Millennials are 13 times more likely than baby boomers to purchase a haunted house, according to a survey of 1,000 Americans released by Clever Real Estate.
Although millennials are more likely to believe in the supernatural, the brokerage says that’s not the reason why this generation is willing to share their space with a ghost or two. Haunted or stigmatized homes with sketchy histories often come with lower price tags that better fits millennials’ budgets as they search for their first home.
“Many (31 percent) are interested in spending under $200,000, which can severely limit their options in throughout much of the country,” the report read.
“In a previous report, we noted that 67 percent of millennials are willing to buy a fixer-upper, which jives with our current finding and suggests millennials might be more willing to deal with character flaws, like faint whispers in the dead of night.”
Beyond generational differences, the report revealed a clear contrast between genders and their willingness to live in a haunted home. Men are twice as likely to live near a cemetery, 2.4 times more likely to purchase a haunted home, and three times more likely to live in a home where someone was murdered.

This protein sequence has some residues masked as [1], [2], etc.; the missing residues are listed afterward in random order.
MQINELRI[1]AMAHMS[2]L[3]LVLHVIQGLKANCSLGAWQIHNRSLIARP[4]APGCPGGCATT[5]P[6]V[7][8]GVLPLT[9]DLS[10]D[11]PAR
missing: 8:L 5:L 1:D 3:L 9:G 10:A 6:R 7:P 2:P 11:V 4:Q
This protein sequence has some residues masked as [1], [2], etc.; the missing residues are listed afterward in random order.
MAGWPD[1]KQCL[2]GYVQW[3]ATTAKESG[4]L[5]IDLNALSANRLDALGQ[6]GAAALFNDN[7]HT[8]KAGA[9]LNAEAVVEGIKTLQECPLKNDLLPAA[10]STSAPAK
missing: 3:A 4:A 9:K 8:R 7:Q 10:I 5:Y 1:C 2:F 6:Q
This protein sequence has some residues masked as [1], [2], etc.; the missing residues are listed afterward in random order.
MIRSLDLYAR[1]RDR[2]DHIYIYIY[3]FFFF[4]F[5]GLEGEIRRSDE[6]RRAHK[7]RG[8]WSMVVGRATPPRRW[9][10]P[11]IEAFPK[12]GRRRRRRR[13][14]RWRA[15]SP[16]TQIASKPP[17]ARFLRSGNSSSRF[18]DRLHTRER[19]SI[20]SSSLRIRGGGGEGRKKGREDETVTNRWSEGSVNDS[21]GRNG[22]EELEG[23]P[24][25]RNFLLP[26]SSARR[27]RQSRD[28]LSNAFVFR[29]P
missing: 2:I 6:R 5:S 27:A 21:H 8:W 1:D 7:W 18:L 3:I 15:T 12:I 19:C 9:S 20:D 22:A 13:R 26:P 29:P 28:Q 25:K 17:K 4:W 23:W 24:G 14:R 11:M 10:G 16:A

Clever says men’s willingness to live in a haunted home comes from two factors: They’re less likely to believe in paranormal incidences, and they’re more likely to choose the first listing they find.
“The tendency for women to disregard creepy homes could be a microcosm of larger gender differences in buying and shopping habits,” the report read. “Women are more likely to ‘shop around’ and spend more time considering multiple options than men.”
Although this report may come as welcome news to an agent listing a home with a ghastly past, it’s important to note that some states require agents to disclose if a murder has happened in a home.
“The law urges buyers, sellers and their agents to engage in fair and honest dealing with all principals in the real estate transaction,” explained agent Dana Bull in a haunted home explainer for Zillow. “However, the laws that regulate disclosure of sketchy events vary from state to state.”
“Some state laws explicitly relieve the salesperson or broker of the obligation to disclose certain property stigmas,” she added. “But if you or your agent asks a seller’s agent directly, they must answer truthfully.”
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